Q: Yoga has seen a tremendous resurgence in the past decade. Having permeated cultural familiarity, it appears as though, this time, yoga is here to stay. Very briefly: what is yoga?
Donna Farhi: In its broadest sense Yoga is a return to wholeness. There is an uncompromising belief in yoga philosophy that wholeness is our implicit birthright. But most of us forget our wholeness, or in yogic terms we forget our true nature, and we live in a kind of illusion that we are alone. We suffer from a kind of spiritual amnesia that makes us feel separate from our authentic selves, separate from others, separate from nature. Even as we are taking a breath in, literally taking the world into us, we still think we are the masters of our own separate universe. Yoga is any practice that restores this original wholeness and sense of connection with the world.
The wonderful thing about Yoga as a life practice is that one can choose practices that suit ones constitution, age, and time of life. So for one person, meditating restores her sense of wholeness, for another it may involve rigorous physical postures, and for others a commitment to service to the community. Regardless of the practice, the ultimate purpose of yoga is to break out of this amnesia and to live every day with a full awareness, appreciation, and humility, that are part of a much bigger picture. Yoga says that when we live with that awareness we are living in freedom.
Q: Many preconceptions result from others attempting to define or classify yoga as a religion, science, or new age meditative practice. What are your thoughts on this?
Donna Farhi: First, there's nothing new age or new about yoga. It's a tradition literally thousands of years old, which is to our advantage because it means that the basic precepts of the whole practice have been tested over time and proven sound. Yoga is really more clearly defined as a technology for bringing about an experience of stillness and equanimity. And while it's not a religion, the practice of the central precepts of yoga inevitably draws people to the direct experience of those truths on which religion rests. So you can be a Christian who practices yoga, or a Hindu or Buddhist or Catholic that practices yoga, because the underlying precepts are the same. What's different is that yoga doesn't claim to be the only or best set of beliefs, which is so often the cause of disharmony and violence and bloodshed between different religions. Yoga says that no matter who you are, your essence and heart are the same as those of everyone else in the world.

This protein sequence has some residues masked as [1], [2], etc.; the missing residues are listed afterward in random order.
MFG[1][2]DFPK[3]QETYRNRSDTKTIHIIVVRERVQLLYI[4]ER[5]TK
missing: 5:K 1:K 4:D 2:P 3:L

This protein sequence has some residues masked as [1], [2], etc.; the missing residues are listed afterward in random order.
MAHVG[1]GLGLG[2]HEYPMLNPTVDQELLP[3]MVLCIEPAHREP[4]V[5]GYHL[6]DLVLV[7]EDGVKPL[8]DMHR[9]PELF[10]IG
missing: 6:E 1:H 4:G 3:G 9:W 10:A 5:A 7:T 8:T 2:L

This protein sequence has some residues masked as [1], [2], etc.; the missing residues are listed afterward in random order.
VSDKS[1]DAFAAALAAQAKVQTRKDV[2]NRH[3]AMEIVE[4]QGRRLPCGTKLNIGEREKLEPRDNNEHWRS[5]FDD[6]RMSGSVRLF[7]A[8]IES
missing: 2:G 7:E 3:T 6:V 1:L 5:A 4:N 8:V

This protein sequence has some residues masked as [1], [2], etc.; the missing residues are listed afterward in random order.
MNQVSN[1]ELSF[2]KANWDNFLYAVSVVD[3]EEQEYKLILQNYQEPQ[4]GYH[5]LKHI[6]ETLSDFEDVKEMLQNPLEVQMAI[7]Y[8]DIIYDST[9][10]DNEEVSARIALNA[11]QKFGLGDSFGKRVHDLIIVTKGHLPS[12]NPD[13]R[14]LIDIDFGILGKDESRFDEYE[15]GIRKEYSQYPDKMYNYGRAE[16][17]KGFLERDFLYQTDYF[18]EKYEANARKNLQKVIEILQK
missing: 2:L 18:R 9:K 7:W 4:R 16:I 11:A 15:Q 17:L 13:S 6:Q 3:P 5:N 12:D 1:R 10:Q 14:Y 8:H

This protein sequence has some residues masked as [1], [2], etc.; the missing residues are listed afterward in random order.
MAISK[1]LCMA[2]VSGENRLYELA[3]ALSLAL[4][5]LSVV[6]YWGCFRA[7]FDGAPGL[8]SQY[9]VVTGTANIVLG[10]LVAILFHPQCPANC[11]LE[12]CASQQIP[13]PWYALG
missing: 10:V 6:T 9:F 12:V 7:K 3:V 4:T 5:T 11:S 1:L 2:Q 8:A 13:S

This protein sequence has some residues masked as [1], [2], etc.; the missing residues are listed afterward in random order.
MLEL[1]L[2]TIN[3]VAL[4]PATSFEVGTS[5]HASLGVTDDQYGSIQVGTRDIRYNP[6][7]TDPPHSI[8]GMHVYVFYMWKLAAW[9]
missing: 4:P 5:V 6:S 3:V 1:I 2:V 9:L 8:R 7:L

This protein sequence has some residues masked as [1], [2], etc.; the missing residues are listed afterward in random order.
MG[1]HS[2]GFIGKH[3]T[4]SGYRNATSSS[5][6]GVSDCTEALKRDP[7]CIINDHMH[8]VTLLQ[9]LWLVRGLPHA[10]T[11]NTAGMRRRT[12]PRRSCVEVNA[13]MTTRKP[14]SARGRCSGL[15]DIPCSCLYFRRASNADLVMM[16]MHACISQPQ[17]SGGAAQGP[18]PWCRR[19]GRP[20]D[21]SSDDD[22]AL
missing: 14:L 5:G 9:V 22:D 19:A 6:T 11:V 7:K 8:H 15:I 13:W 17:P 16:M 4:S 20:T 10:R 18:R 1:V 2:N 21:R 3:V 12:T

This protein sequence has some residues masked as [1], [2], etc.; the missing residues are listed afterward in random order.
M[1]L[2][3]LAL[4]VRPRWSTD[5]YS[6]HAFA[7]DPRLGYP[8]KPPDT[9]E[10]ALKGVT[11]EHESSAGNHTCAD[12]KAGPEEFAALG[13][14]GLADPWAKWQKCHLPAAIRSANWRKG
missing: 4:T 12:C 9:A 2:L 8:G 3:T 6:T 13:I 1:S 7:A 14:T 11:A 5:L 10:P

The basic premises of yoga were set down thousands of years ago by people called Seers, meaning that their lens of perception was so unadulterated, so pure, that they could observe the very workings of Nature. Religion asks us to believe. Yoga doesn't ask us to believe anything until we've proven it's true for us. Yoga says, "Hhere are some observations gleaned over time through the minds and hearts of clear seeing people about how to live a life of freedom. Check them out for yourself and find through your own direct experience the truth about yourself."
Q: Why do you feel yoga is becoming more popular now?
Donna Farhi: I think that yoga is becoming popular in America, in particular, because Americans are experiencing a crisis of meaning in their lives. And this crisis of meaning exists on all levels - for instance in the work place with people who don't find their work satisfying or meaningful in any way. Most of the physical fitness regimens that have dominated American life since the turn of the century have been fundamentally mechanical; they treat the body as some kind of object to be manipulated. If you look at the advertising around fitness these days, the body is referred to in much the same way as a car or a machine. I think Americans are now looking for activities that could be better described as life practices, which enable us to be not only healthy and fit physically, but emotionally and spiritually as well. The primary goal of most life practices is to burn calories, but to foster a deep sense of well being on all levels of our lives. And because they are so much about skill building and refinement, they are immensely challenging and interesting and you can do them for a lifetime without ever getting bored. It's like the difference between someone who makes the commitment to learn to dance versus taking an aerobics class. One cultivates meaning that is larger than itself.